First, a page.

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What went right, what went wrong on offense for FSU vs. Florida

Seminoles secure perfect regular season with win over rival

Peyton Baker/Tomahawk Nation

For those looking for excitement on the final weekend of the regular season, rivalry week did not disappoint.

The same held true for Florida State vs. Florida, which saw the Gators storm to a lead but then FSU found its footing and ended up covering in a 24-15 win.

It was an up-and-down game for the offense, who struggled to find any sort of success for most of the first half. But in the end, they were good enough to seal the game and secure an undefeated regular season.

The start they got off to could not have been worse, between negative plays, a safety, and a terrible field position they could not get anything going.

But they stayed patient and turned it around in the second half behind a trio of Trey Benson touchdowns and some key conversions.

Where else did FSU find success, and what needs to be fixed before next week’s matchup vs. the Louisville Cardinals in the ACC Championship?

Let’s dive in.

What Went Right

Not a lot went right for the Seminoles in the first half on offense. The 90-yard drive to end the half is what really brought life back to the offense which was lifeless and disappointing before that.

Rodemaker found Johnny Wilson early and often throughout the game with him being targeted 12 times out of 26 total targets. Wilson had a bad drop later on, but he made up the majority of the passing offense throughout most of the game.

In the second half, they stuck with their game plan, were patient, and found some rhythm.

Benson and the offense opened up the second half with a great drive. Tate found Keon Coleman for a huge chunk gain and then Trey punched it in on a 36-yard house call.

Benson had a bad first half with a lot of negative plays, but he responded with not one but two back-breaking second-half touchdowns. The second touchdown sealed the game (but we’ll get to that later), and he finished with 19 rushing attempts for 95 yards and three touchdowns.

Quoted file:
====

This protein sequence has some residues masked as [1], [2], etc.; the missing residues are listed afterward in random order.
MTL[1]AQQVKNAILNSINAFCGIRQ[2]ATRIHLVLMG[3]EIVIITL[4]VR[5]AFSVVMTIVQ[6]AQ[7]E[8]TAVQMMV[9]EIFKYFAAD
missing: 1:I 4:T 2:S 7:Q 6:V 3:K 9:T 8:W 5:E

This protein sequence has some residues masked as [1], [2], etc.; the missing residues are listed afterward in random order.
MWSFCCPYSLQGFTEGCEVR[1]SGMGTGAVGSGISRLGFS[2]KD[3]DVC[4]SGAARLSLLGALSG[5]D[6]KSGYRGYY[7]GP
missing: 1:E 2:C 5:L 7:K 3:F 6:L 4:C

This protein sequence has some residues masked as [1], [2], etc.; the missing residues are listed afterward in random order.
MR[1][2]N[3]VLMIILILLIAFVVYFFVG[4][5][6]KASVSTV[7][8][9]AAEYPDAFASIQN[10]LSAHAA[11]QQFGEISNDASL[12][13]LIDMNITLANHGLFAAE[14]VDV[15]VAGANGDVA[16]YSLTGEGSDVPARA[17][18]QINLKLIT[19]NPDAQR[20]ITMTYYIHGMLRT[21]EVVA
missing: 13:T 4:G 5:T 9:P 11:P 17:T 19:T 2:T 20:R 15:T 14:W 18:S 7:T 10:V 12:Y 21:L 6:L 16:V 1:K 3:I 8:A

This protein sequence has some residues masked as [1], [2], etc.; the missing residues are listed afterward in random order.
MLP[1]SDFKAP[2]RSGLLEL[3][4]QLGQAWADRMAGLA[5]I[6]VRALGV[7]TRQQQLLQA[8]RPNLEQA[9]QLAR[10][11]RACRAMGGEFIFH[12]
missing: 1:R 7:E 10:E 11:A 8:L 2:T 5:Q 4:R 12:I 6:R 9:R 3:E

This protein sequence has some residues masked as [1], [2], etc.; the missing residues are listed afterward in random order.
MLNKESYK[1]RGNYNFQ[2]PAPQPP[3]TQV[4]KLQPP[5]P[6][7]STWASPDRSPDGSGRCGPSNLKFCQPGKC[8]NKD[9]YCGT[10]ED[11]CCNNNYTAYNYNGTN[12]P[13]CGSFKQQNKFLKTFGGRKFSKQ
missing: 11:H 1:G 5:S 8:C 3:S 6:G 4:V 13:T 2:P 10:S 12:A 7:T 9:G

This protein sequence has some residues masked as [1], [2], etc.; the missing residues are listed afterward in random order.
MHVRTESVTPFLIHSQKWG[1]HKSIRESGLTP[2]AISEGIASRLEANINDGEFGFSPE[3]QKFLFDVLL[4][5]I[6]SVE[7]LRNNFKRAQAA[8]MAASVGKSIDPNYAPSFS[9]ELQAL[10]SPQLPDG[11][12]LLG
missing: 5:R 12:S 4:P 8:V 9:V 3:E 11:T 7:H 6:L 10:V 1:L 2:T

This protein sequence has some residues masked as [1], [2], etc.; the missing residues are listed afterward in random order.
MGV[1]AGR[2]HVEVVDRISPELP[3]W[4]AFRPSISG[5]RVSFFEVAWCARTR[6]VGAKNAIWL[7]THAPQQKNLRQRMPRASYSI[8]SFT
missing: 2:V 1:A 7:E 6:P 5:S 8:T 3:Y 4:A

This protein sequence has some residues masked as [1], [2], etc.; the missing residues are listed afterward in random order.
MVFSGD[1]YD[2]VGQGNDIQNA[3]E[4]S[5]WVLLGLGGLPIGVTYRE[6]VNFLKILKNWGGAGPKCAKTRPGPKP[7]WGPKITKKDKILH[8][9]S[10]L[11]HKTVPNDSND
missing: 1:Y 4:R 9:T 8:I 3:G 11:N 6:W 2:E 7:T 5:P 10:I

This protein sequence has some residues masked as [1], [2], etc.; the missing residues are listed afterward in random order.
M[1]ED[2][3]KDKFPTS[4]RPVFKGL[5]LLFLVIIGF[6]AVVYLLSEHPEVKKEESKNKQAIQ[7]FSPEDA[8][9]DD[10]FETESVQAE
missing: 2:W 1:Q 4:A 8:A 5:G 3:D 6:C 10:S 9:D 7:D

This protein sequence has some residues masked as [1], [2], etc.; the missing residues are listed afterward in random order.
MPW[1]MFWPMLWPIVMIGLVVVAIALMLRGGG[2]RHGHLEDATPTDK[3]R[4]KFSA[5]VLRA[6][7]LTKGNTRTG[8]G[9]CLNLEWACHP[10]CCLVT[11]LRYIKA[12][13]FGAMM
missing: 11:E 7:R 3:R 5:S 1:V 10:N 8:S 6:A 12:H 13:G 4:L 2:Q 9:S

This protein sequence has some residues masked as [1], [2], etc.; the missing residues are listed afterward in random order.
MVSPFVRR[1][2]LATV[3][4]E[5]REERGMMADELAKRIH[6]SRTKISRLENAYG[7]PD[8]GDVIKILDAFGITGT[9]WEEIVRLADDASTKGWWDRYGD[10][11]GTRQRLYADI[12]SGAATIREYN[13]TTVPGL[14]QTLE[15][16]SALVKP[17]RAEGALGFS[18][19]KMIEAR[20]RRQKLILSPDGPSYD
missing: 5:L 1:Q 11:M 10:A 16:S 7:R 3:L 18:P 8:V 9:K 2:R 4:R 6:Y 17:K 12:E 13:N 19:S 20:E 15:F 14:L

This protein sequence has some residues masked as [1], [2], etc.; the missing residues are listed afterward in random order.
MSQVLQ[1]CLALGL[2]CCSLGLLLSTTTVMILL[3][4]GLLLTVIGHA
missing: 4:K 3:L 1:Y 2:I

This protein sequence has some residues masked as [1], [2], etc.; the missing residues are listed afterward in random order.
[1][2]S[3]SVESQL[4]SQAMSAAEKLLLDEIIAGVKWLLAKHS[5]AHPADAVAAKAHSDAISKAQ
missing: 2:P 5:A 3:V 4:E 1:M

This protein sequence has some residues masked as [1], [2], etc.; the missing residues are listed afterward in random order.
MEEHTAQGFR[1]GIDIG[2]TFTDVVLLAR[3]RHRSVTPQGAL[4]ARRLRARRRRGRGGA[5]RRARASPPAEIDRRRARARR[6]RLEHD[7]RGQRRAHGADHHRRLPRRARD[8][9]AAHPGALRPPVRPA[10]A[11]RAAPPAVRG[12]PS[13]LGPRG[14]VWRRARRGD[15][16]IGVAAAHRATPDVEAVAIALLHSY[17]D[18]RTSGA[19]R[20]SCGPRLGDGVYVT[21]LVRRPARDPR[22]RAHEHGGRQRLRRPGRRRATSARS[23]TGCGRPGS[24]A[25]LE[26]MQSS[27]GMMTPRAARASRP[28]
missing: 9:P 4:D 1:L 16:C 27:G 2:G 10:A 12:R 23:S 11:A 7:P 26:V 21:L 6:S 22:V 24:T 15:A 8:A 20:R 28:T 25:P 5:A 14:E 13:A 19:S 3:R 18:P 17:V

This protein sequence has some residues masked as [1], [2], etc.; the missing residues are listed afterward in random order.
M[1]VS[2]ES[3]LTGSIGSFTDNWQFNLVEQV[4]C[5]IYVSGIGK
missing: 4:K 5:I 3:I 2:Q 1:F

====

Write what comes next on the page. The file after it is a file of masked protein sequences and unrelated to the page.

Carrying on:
While Keon Coleman and Jaheim Bell did not light up the box score they both had crucial plays down the stretch to help the ‘Noles.

The targeting on Rodemaker nearly sealed the game for the Seminoles, Brock Glenn had to come in and run the offense for a few downs before Tate came back and Benson punched in the kill shot.

Benson was electric in the second half, he showed up when the lights were the brightest and when the Seminoles needed a play.

Rodemaker did not have a perfect game but he did not turn the ball over and did a good job with an offensive line that was struggling against the physical Florida front.

What Went Wrong

It was a rough start on offense in the first two quarters, while Rodemaker was not making plays neither were his teammates. Rodemaker started 4/8 for 30 yards up until the last drive of the half.

The negative plays and mistakes just kept adding up and putting more and more pressure on Rodemaker in the half.

That led to a safety on Rodemaker where he looked frazzled and bad under pressure.

Outside of the touchdown drive from Trey Benson, the offense had 27 plays for -5 yards.

Benson and the run game could not get going in that half. The offensive line was not perfect but Benson had way too many negative plays and had poor vision. He finished the first half with 5 carries, 2 yards and a touchdown.

The first-half struggles were made up for by this team in the second half.

But the offensive line struggles continued to hold this team back, they were not holding up in pass protection and were inconsistent in the run. If FSU does not reach the CFP it will be because of the offensive line.

With how high of a bar I hold Keon Coleman to, he should have caught the fade that Rodemaker overthrew to him in the endzone — he has made that catch all year.